May 4, 2010

The Mosque of Djenne, Mali

Paradise Found: A Documentary on Islamic Architecture and Art
shakirshuvo March 10, 2007

                                                           The Mosque of Djenne, Mali

Djenné, the oldest known city in sub-Saharan Africa is situated on the floodlands of the Niger and Bani rivers, 354 kilometers (220 miles) southwest of Timbuktu. Founded by merchants around 800 AD (near the site of an older city dating from 250BC), Djenné flourished as a meeting place for traders from the deserts of Sudan and the tropical forests of Guinea. Captured by the Songhai emperor Sonni 'Ali in 1468, it developed into Mali's most important trading center during the 16th century. The city thrived because of its direct connection by river with Timbuktu and from its situation at the head of trade routes leading to gold and salt mines. Between 1591 and 1780, Djenné was controlled by Moroccan kings and during these years its markets further expanded, featuring products from throughout the vast regions of North and Central Africa. In 1861 the city was conquered by the Tukulor emperor al-Hajj 'Umar and was then occupied by the French in 1893. Thereafter, its commercial functions were taken over by the town of Mopti, which is situated at the confluence of the Niger and Bani rivers, 90 kilometers to the northeast. Djenné is now an agricultural trade center, of diminished importance, with several beautiful examples of Muslim architecture, including its Great Mosque.
In addition to its commercial importance, Djenné, continue reading from the source

The Great Mosque of Djenné is the largest mud brick building in the world and is considered by many architects to be the greatest achievement of the Sudano-Sahelian architectural style, albeit with definite Islamic influences.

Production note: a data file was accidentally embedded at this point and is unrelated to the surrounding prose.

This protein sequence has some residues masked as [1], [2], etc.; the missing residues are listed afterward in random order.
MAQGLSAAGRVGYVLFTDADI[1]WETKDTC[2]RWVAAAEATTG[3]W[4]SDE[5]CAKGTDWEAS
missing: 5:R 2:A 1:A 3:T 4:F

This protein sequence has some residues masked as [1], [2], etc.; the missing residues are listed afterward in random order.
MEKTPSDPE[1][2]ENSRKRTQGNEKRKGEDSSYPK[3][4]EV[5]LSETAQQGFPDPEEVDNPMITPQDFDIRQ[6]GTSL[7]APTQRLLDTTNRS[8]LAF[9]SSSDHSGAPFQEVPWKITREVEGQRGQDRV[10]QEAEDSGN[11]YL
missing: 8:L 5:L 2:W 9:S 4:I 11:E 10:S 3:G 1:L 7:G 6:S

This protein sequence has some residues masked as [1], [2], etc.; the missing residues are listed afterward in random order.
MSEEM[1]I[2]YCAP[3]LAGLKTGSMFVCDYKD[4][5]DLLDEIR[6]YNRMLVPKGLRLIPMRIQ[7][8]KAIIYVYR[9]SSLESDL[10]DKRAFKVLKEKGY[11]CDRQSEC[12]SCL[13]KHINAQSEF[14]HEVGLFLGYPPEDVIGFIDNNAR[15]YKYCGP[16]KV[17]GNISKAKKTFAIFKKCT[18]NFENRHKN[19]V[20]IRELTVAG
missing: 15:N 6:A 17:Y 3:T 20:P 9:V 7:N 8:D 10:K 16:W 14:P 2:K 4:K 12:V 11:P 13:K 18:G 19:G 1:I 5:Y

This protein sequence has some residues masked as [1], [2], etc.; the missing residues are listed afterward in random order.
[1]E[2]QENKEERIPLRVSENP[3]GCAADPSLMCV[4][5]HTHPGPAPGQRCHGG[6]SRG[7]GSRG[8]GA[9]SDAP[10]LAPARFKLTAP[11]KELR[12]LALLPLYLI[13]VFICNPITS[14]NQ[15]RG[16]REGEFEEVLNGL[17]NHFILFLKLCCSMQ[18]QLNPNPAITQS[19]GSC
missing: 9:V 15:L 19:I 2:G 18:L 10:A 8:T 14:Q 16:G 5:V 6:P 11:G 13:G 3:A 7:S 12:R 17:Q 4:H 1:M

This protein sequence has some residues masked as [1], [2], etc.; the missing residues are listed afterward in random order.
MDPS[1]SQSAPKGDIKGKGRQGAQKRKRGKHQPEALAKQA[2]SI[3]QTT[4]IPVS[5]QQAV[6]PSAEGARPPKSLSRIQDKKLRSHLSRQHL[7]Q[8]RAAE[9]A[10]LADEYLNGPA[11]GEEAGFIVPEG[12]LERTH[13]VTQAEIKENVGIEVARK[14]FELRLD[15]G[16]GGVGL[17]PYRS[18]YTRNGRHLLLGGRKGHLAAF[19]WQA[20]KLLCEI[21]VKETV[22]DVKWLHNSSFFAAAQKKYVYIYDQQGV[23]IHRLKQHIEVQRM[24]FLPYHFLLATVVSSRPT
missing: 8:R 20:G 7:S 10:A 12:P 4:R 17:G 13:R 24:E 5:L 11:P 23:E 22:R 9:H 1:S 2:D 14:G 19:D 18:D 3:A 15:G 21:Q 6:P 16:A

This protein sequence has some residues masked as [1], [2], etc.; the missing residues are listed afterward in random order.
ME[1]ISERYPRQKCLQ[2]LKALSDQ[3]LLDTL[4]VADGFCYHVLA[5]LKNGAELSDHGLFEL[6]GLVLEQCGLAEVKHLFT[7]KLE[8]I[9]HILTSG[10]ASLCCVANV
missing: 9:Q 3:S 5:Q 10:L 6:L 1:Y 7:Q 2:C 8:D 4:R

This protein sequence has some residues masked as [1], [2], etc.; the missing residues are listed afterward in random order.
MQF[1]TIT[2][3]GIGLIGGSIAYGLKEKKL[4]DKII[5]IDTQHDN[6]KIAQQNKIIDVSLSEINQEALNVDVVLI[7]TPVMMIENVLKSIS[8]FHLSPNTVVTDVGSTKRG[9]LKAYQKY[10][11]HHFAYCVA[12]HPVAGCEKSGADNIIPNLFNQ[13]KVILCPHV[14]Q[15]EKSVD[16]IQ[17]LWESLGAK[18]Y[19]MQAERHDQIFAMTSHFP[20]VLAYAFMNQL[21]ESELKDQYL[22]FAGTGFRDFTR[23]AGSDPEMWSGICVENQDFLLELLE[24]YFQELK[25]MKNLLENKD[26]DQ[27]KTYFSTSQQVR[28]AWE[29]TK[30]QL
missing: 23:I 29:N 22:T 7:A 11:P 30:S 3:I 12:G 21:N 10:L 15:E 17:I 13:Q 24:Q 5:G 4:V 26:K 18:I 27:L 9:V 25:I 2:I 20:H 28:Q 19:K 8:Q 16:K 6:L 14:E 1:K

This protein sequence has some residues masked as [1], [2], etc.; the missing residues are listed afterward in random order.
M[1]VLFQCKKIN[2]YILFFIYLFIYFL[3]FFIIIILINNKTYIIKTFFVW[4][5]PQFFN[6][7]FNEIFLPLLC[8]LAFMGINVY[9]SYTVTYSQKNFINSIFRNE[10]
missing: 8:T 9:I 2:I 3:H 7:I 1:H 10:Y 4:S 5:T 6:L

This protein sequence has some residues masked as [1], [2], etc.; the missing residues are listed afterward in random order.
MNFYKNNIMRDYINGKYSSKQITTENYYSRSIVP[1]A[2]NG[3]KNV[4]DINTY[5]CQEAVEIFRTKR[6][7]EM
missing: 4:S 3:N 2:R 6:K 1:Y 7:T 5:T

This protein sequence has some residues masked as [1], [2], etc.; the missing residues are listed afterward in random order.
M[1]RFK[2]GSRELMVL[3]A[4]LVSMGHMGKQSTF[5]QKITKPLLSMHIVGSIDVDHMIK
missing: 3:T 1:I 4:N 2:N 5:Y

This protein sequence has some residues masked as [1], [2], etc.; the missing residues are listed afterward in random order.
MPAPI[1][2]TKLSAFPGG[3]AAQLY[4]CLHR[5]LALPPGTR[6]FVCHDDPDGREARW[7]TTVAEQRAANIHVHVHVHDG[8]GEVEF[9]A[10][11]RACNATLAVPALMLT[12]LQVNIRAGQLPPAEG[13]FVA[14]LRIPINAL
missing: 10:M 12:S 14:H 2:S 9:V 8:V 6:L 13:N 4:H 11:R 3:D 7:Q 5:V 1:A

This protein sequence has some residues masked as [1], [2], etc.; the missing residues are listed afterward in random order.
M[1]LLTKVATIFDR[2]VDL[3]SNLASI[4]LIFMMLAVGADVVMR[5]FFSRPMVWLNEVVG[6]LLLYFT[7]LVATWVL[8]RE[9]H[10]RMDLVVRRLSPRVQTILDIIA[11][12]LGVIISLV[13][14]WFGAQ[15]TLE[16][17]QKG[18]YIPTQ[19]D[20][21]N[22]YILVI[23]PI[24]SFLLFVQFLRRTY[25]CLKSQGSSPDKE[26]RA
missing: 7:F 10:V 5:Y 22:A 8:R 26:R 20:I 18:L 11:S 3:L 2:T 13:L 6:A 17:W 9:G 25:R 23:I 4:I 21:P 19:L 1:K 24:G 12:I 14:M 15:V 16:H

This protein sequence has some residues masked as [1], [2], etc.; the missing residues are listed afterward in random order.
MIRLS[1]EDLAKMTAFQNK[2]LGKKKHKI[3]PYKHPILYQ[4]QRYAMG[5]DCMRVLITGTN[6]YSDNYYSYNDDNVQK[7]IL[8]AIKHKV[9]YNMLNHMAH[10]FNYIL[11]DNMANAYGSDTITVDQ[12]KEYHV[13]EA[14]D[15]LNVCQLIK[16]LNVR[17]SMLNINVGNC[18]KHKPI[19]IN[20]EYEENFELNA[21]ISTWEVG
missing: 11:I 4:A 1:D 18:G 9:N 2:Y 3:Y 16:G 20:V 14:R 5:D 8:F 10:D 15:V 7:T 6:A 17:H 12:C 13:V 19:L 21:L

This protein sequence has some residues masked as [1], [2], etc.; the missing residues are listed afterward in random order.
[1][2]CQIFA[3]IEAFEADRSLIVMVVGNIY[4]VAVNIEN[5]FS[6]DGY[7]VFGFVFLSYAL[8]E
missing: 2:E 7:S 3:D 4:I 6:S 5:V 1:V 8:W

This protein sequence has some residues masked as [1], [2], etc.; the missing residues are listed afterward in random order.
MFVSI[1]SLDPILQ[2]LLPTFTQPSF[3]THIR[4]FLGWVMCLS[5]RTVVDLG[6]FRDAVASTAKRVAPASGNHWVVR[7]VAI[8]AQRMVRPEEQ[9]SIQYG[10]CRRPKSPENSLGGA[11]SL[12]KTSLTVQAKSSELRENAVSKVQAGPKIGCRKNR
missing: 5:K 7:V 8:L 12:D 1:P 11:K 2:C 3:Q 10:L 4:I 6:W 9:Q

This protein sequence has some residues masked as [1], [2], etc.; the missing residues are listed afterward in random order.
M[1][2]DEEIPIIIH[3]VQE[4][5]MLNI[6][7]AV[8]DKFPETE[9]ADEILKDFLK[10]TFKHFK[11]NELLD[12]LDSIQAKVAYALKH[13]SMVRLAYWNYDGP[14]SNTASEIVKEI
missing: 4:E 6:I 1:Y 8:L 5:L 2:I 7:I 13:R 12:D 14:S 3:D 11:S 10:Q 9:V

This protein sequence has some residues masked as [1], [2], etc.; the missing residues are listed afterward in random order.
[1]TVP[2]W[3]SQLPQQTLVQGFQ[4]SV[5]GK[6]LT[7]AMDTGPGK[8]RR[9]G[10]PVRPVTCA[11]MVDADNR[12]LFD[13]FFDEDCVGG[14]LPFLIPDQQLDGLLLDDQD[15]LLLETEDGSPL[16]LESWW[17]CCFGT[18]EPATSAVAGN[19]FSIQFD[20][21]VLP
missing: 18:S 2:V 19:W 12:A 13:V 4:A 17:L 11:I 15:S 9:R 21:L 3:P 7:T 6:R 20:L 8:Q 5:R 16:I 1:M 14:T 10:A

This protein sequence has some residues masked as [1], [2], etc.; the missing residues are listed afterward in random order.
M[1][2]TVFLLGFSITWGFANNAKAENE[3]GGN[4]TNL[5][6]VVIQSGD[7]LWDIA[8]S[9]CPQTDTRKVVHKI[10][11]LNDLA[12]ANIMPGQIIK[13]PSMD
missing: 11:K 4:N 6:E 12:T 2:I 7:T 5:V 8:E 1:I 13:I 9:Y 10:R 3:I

The Great Mosque is located in the city of Djenné, Mali on the flood plain of the Bani River. The first mosque on the site was built in the 13th century, but the current structure dates from 1907. As well as being the centre of the community of Djenné, it is one of the most famous landmarks in Africa. Along with the entire city of Djenné it was designated a World Heritage Site by UNESCO in 1988.


The Great Mosque is unusual among West African mosques in that its site was not sacred prior to its establishment — the location was previously occupied by a palace. Other mosques were built on the same locations as conical, mud-brick or stone spires representing the protective spirits of ancestors. Some scholars of Islamic architecture, such as Labelle Prussin, believe that these conical spires were integrated into the design of mosques throughout Mali, and point to the Great Mosque as the most prominent example.
The site has been the location of a mosque since the original building was commissioned by Koi Kunboro in 1240, before Djenné emerged as a major city of the empires of Mali and later Songhai. Amadou Lobbo, who conquered Djenné during the Tukulor War, ordered the original mosque demolished in 1834. He considered the original structure, which had been modified from a palace, to be too lavish. The only portion of the original building that still survives is an enclosure containing the graves of local leaders. A re-creation of the original was completed in 1896 but was subsequently demolished to make way for the current structure.
continue reading from the source